the act of a person who pleads.
  1. the advocating of a cause in a court of law.
  2. the art or science of setting forth or drawing pleas in legal causes.
  3. a formal statement, usually written, setting forth the cause of action or defense of a case.
  4. pleadings,the successive statements delivered alternately by plaintiff and defendant until the issue is joined.

Origin of pleading

1250–1300; Middle English pledynge (gerund). See plead, -ing1
Related formsplead·ing·ly, adverbplead·ing·ness, nounnon·plead·ing, adjectivenon·plead·ing·ly, adverbun·plead·ing, adjective Unabridged Based on the Random House Unabridged Dictionary, © Random House, Inc. 2019

Examples from the Web for pleadingly

Historical Examples of pleadingly

  • "Come," he said, pleadingly, and of course the doll could not have gone alone.

  • She fixed her eyes, out of which all threat had passed, pleadingly upon him.

    The Mystery of Murray Davenport

    Robert Neilson Stephens

  • "You know that's just what you done, Hannah," he put in, pleadingly.

    Thankful's Inheritance

    Joseph C. Lincoln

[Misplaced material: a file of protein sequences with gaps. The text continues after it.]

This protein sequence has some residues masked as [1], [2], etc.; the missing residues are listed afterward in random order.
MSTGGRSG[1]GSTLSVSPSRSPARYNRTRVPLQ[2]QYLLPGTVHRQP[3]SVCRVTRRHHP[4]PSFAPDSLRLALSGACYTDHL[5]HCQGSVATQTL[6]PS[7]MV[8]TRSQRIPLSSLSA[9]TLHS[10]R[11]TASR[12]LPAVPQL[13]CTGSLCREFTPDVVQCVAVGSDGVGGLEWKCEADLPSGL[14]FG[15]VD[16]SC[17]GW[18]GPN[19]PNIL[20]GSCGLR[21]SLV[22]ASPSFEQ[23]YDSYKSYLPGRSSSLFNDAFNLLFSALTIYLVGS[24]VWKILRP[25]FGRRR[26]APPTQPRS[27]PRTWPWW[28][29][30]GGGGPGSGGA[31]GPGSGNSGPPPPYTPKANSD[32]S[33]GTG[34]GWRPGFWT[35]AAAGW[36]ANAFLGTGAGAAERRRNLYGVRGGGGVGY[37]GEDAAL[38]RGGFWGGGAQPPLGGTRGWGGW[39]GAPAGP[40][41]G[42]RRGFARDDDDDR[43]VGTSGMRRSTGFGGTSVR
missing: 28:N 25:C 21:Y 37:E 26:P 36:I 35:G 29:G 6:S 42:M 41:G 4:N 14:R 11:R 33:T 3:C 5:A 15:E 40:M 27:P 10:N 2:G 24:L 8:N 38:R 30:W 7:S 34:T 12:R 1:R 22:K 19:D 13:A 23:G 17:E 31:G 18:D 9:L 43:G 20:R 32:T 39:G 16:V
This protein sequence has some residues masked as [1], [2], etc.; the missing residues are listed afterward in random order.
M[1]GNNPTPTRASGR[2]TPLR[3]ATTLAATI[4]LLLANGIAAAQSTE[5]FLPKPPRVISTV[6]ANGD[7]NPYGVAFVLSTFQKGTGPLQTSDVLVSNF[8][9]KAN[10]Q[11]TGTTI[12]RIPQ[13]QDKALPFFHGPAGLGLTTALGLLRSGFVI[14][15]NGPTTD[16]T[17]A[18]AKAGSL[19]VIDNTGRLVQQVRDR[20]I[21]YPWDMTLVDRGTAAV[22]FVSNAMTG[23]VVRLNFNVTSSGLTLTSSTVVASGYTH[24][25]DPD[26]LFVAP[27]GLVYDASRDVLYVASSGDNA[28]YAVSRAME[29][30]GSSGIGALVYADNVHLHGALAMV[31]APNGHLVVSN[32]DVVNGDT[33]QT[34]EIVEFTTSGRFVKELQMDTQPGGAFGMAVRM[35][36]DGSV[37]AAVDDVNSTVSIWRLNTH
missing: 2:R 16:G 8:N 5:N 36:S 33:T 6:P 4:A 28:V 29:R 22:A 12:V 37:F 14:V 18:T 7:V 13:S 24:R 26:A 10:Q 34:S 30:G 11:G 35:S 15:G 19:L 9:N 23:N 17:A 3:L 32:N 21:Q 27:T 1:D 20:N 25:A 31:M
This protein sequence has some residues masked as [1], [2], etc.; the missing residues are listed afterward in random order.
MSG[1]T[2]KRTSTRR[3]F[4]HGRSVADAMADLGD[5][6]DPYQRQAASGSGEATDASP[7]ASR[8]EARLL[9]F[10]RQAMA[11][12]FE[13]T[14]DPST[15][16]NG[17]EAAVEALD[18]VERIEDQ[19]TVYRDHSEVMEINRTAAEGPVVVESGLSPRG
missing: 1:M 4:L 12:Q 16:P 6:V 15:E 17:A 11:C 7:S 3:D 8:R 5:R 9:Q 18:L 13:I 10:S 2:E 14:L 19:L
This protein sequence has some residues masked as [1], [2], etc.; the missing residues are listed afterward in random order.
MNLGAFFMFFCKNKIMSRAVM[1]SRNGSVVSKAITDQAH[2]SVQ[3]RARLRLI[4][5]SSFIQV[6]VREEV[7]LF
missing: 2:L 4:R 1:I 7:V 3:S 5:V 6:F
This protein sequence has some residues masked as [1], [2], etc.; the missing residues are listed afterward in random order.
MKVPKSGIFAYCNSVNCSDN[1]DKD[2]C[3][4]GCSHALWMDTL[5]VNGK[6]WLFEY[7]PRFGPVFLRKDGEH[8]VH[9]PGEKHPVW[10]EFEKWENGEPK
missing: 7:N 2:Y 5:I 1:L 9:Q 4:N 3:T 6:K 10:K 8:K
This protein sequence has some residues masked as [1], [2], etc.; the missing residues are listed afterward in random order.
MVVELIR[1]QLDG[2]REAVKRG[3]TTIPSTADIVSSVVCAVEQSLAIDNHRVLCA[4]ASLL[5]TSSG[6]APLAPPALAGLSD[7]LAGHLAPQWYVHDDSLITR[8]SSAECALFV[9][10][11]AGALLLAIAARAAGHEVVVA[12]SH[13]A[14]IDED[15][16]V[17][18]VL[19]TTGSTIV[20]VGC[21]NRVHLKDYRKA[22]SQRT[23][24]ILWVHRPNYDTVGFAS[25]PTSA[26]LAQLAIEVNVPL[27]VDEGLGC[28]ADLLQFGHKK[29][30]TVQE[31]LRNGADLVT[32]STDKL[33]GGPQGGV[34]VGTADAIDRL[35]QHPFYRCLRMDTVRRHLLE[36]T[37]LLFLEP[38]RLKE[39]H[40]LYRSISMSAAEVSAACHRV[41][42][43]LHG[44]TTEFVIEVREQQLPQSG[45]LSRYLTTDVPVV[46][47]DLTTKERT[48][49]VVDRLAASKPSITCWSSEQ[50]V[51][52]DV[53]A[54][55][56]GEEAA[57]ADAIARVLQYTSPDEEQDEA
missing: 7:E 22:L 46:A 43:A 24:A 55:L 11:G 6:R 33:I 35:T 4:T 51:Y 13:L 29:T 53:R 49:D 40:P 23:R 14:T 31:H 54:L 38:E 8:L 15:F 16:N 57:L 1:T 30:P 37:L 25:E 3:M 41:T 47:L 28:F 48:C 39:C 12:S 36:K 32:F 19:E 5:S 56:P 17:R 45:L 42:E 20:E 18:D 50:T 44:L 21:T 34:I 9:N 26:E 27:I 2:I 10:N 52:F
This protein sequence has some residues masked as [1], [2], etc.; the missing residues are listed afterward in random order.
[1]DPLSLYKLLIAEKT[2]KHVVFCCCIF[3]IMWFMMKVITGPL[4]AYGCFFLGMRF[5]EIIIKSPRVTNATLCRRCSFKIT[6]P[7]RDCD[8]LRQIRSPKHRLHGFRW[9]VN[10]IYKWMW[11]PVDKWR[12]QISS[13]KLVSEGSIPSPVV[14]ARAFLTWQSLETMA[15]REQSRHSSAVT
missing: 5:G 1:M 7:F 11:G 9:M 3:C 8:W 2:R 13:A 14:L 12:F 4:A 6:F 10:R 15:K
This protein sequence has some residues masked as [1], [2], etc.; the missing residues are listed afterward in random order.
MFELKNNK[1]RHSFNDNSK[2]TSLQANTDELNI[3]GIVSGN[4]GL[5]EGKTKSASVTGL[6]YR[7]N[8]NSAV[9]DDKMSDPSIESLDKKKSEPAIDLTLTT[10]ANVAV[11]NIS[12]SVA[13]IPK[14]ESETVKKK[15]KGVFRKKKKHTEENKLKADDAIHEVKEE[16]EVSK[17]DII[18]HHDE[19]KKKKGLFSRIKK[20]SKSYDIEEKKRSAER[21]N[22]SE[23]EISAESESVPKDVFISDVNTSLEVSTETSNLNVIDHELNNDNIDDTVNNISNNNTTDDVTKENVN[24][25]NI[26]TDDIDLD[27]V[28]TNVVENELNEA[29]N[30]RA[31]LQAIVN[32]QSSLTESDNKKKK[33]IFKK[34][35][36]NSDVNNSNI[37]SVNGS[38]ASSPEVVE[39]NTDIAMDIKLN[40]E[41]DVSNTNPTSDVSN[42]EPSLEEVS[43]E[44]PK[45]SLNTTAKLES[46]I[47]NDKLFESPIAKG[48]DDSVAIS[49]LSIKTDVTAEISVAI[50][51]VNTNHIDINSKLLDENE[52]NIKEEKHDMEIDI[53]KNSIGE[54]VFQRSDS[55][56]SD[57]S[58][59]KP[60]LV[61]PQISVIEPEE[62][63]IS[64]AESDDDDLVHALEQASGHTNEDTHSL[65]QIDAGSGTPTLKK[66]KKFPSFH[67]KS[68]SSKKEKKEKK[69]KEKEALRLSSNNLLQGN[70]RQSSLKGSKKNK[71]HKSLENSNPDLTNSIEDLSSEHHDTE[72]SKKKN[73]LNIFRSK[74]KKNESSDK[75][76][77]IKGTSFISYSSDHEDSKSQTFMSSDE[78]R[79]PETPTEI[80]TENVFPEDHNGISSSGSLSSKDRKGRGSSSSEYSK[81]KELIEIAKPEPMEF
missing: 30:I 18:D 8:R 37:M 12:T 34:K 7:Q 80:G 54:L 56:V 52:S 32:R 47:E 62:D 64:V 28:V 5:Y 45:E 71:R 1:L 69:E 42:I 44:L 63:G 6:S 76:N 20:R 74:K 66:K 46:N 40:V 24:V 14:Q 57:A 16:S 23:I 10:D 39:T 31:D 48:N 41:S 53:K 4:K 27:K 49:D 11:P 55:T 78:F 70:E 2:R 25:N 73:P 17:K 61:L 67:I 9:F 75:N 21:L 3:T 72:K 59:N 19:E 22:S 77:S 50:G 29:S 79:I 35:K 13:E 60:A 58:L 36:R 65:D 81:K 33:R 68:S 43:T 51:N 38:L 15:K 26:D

• “Let me go,” said Richling, pleadingly, and with averted face.

    Dr. Sevier

    George W. Cable

  • "I do not; indeed I do not," she rejoined, looking frankly, pleadingly into his face.

    St. Martin's Summer

    Rafael Sabatini

British Dictionary definitions for pleadingly


noun law

the act of presenting a case in court, as by a lawyer on behalf of his client
the art or science of preparing the formal written statements of the parties to a legal actionSee also pleadings
Collins English Dictionary - Complete & Unabridged 2012 Digital Edition © William Collins Sons & Co. Ltd. 1979, 1986 © HarperCollins Publishers 1998, 2000, 2003, 2005, 2006, 2007, 2009, 2012

Word Origin and History for pleadingly



late 13c., "the carrying on of a suit at court," verbal noun from plead (v.). Meaning "supplication, intercession" is from early 15c.

Online Etymology Dictionary, © 2010 Douglas Harper